UN fears a massacre in Cerska

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The Independent Online
SARAJEVO - United Nations officials warned of a massacre yesterday as Serbs overran the Muslim enclave of Cerska, eastern Bosnia, and blocked UN efforts to move out 1,500 wounded people stranded by the fighting.

The enclave, near Zvornik on the Serbian border, had been besieged by the Serbs for 11 months and its starving inhabitants were the target of the first American air drop of aid on Sunday. Amateur radio messages received from Cerska said Bosnian Serbs rained artillery shells and sniper fire on the enclave on Monday to stop people reaching the bundles. UN officials and the radio operators said Serbian fighters in Cerska were killing civilians, including women and children, and tanks were rumbling through the smouldering ruins ofvillages.

'If only 10 per cent of the reports being received from ham radio operators in Cerska and Srebrenica are true, a massacre is (now) taking place in the enclave,' said a report from officials of the UN High Commission for Refugees radioed from the north-eastern Bosnian city of Tuzla.

Lyndall Sachs, UNHCR spokeswoman in Belgrade, said it appeared Serbs had entered Cerska and were moving freely, 'plundering and killing, burning'. 'People from Cerska are begging to be taken out alive,' she said.

Sarajevo Radio quoted amateur radio reports as saying Serbian fighters were shelling people fleeing Cerska. 'The roads are crawling with injured and dead,' it said.

As fighting was reported to be raging, Serbs were blocking UN attempts to evacuate up to 1,500 critically wounded and sick Muslims from Cerska. Ron Redmond, UNHCR spokesman in Geneva, said local Serbian commanders had attached impossible conditions, despite their assurances last month of free passage for humanitarian missions.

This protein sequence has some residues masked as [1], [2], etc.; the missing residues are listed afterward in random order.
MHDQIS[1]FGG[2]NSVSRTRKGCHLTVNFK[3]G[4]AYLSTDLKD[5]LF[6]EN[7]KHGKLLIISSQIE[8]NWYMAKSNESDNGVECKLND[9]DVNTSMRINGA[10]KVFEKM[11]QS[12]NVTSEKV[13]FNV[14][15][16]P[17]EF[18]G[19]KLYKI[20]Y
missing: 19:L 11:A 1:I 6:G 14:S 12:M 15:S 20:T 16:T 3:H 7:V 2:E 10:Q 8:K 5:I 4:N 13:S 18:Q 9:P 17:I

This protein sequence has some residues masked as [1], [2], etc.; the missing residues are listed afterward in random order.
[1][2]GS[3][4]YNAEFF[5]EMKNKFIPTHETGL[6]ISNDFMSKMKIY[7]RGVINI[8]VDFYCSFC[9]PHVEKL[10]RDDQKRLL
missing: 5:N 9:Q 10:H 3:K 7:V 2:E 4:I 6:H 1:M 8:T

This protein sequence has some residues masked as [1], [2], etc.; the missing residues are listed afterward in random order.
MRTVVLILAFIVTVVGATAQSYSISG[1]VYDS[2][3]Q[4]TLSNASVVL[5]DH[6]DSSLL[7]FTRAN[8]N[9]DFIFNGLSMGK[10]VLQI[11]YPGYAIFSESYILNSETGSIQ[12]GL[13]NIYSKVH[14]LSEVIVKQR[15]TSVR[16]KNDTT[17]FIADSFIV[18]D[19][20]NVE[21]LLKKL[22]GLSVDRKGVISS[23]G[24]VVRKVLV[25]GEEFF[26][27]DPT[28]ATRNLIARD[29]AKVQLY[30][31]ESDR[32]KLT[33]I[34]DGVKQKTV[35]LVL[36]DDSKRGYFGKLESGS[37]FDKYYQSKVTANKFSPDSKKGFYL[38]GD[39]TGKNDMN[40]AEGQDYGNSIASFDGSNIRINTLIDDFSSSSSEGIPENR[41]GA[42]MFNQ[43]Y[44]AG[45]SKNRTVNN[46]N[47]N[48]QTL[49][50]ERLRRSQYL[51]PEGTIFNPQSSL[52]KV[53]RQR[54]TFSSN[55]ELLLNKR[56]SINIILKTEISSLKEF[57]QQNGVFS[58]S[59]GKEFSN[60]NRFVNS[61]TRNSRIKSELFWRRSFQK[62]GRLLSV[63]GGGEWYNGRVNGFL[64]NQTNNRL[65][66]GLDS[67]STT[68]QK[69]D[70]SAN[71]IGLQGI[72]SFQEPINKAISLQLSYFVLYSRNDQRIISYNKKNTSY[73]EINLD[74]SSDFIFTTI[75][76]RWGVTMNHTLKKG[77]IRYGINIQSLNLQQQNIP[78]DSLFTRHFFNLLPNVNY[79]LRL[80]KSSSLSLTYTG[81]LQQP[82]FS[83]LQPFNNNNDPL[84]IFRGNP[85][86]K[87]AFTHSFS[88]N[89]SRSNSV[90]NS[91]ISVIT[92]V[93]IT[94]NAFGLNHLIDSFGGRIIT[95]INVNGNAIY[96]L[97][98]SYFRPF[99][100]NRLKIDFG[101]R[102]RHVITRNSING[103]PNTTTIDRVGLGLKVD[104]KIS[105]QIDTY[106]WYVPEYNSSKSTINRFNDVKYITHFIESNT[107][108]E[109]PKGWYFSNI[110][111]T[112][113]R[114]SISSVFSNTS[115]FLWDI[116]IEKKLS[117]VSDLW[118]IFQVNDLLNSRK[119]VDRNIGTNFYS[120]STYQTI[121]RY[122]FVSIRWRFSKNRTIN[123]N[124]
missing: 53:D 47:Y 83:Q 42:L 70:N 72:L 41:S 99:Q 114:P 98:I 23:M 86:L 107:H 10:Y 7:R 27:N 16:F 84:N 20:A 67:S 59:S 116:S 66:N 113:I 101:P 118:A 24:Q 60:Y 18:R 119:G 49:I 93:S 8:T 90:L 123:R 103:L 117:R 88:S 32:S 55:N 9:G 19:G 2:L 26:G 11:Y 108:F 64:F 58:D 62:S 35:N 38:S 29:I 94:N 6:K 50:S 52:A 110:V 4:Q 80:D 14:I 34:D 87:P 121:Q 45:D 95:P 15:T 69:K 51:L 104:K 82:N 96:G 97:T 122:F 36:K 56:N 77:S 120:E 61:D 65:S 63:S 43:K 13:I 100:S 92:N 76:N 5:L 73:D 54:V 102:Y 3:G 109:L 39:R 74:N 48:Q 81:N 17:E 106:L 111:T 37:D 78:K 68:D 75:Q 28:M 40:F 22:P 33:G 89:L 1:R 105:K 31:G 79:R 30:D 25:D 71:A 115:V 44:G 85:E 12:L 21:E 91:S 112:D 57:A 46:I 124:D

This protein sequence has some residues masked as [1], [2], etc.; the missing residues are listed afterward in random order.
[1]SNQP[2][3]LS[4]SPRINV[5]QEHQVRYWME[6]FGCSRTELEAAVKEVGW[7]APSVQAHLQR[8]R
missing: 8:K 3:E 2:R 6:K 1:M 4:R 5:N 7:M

US aircraft carried out two more air drops over eastern Bosnia on Monday and last night, but there was little evidence that these were reaching their targets. One crate was reportedly found in a Serbian peasant's garden, 30km (20 miles) east of the besieged Muslim town of Zepa, where it was meant to land on Monday. Another report said a shepherd had found two large packages of medicine on a hill near Zepa.

In Washington, the Defense Department conceded that a third of the packages dropped contained pork, which Muslims are forbidden to eat. 'I assume that people who don't want to eat them won't eat them,' the Pentagon said.

The Defense Secretary, Les Aspin, later said the drops had allowed more land convoys to carry aid into the region and, as a result, the US might temporarily halt them.

The fate of Cerska underlines the biggest gap in the entire relief operation in Bosnia. Bringing food to Muslim towns by air or land is of little use if the aid's recipients are being killed or driven from their homes by better- armed Serbian forces.

The Serbs played cat and mouse with the UN over Cerska for weeks, one day saying they would allow food in, the next withdrawing permission, citing 'security problems'. During the 11-month siege no outside help got through.

The sound of Bosnian Serb artillery shells pummelling Cerska to rubble was deafening in nearby Zvornik earlier this week, although Bosnian Serb militiamen pretended they could hear nothing. 'What noise?' asked one soldier.

In Moscow, Andrei Kozyrev, the Russian Foreign Minister, said Russia would send military aircraft to drop aid to Bosnia as soon as all sides guaranteed their safety.

Gloom at peace talks, page 10